Sunday, April 11, 2010

Know Me, Like Me, Trust Me – The Art of Social Networking

As long as you haven’t been hiding under a rock for the past year or so, you’ve more than likely heard the buzz that surrounds the concept of social networking. The evolution of web 2.0 has spawned many new sites that are presenting opportunities for virtually anyone to become a publisher on the Internet.

But, despite the technology that now makes it possible to get your message quickly distributed to hundreds or thousands of people with the click of your mouse, the fundamental elements of building a relationship remain the same. In business, while some may be able to attract customers in the short-term with aggressively low prices or deep discounts, if you are looking to build a long-term relationship with your customers that will stand the test of time there are three important steps in the process.

The interesting thing to note before we get started is these three steps are not dependent on social networking technology, but enhanced by it. They are based in sound “relationship building” fundamentals that have worked for years. Now, with social networking, we have the ability to do this with your keyboard.

First, you need people to KNOW you. This is the first stage in the process, since if they don’t know you, there’s not much more than can be done. In the non-social networking world, we get to know people through networking events and getting “out and about” meeting people. Now, with sites like Facebook and LinkedIn, you can provide plenty of opportunities for people to get to know you online. It’s important, however, to focus on networking here and not trying to sell anything. That will cut the process short and give the other person the impression you only are interested “making a sale”.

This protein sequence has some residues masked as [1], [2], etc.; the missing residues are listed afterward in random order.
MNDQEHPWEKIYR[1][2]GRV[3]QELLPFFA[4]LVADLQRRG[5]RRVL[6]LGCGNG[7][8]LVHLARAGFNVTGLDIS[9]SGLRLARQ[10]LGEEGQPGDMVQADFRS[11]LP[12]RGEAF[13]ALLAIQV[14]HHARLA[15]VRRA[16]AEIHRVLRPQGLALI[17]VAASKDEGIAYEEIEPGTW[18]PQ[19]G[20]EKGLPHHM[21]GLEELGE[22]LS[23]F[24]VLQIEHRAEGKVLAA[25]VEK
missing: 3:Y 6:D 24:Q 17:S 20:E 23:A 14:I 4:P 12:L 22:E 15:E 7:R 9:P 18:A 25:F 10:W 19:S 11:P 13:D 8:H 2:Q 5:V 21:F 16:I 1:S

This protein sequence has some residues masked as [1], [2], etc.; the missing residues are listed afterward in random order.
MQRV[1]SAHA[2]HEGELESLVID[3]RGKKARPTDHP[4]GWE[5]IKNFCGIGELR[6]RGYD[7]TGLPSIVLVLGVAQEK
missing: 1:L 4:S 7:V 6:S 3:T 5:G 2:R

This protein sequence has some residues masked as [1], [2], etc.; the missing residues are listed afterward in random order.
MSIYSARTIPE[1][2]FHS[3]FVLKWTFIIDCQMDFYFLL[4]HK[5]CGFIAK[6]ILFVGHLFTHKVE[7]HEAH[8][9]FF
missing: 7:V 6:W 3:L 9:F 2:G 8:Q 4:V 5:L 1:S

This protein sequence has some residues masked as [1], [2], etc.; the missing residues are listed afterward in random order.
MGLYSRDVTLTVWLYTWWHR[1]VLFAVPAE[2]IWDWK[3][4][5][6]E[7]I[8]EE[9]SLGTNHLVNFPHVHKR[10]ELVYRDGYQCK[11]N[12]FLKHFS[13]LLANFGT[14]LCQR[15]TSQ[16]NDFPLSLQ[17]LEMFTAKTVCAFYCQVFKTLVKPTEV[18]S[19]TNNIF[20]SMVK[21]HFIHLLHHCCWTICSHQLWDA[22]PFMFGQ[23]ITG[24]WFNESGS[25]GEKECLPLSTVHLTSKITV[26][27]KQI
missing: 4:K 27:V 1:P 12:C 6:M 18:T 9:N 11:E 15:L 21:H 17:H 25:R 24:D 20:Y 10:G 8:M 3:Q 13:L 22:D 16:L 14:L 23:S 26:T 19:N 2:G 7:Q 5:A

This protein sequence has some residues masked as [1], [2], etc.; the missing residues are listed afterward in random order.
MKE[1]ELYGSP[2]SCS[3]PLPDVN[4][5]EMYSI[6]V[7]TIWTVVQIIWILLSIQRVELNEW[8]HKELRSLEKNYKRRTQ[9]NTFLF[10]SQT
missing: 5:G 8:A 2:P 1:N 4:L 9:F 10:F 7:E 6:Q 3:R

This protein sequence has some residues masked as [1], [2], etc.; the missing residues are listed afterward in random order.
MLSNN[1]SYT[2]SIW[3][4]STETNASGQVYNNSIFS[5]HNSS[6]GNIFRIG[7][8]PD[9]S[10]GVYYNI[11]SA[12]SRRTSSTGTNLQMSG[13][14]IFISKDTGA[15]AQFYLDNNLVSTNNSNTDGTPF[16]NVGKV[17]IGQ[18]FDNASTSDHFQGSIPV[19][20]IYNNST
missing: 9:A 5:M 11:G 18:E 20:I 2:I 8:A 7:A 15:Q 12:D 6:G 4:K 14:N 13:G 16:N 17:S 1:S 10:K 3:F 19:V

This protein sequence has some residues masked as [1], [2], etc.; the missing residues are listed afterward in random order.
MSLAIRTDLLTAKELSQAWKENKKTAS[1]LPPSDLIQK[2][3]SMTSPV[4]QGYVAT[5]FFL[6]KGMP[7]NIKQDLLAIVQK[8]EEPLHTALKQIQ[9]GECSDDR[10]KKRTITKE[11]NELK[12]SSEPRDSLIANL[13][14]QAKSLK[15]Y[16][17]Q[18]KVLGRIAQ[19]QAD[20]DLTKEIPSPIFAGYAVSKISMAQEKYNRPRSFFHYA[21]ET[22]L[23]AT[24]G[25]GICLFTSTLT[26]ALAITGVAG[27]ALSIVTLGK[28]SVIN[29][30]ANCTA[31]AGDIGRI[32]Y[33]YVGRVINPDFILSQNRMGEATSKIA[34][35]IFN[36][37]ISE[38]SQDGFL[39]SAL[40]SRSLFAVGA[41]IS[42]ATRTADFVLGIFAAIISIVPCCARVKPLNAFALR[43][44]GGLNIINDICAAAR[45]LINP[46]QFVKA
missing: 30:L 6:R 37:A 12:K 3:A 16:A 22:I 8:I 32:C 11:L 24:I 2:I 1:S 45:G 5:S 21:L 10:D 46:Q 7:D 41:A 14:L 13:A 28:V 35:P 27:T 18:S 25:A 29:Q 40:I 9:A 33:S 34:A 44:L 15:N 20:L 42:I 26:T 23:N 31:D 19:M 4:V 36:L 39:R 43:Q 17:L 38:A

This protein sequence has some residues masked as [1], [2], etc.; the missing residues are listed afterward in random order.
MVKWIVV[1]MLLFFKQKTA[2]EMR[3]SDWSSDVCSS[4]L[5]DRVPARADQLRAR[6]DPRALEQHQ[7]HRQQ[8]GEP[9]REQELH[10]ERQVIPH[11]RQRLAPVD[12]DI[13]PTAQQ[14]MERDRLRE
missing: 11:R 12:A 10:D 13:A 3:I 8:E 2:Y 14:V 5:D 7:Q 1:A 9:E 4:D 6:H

Once people know you, you want them to LIKE you. A good way to do this is focus on providing value and sharing information that conveys what you’re all about (which may be hard for businesses that are used to more traditional marketing methods). But, remember it’s called social networking for a reason. Keep it social and network with others. That way, they can learn about you, see who you associate with, possibly read some reviews from your customers, etc. By focusing on others, you increase your “likeability” factor and can hopefully get to the third, and most important part of the process.

Once people know and like you, chances are they will begin to TRUST you. When this happens and the other person has a business need, there’s a good chance that you’ll get a call and the opportunity to call them a customer. Keep in mind, this process, like any good relationship, will likely take time and is not something that will happen over night. However, once someone knows, likes and trusts you, you’ll likely keep them as a customer for a long time because they are doing business with you for the “right” reasons.

Keep these things in mind when you venture out into the social networking world. While the urge may be there to make it “all about you”, the reality is the more you listen and focus on others the more people will want to get to know you, will like you and then trust you with their business. Good luck with your social networking efforts and building those relationships!

Eric
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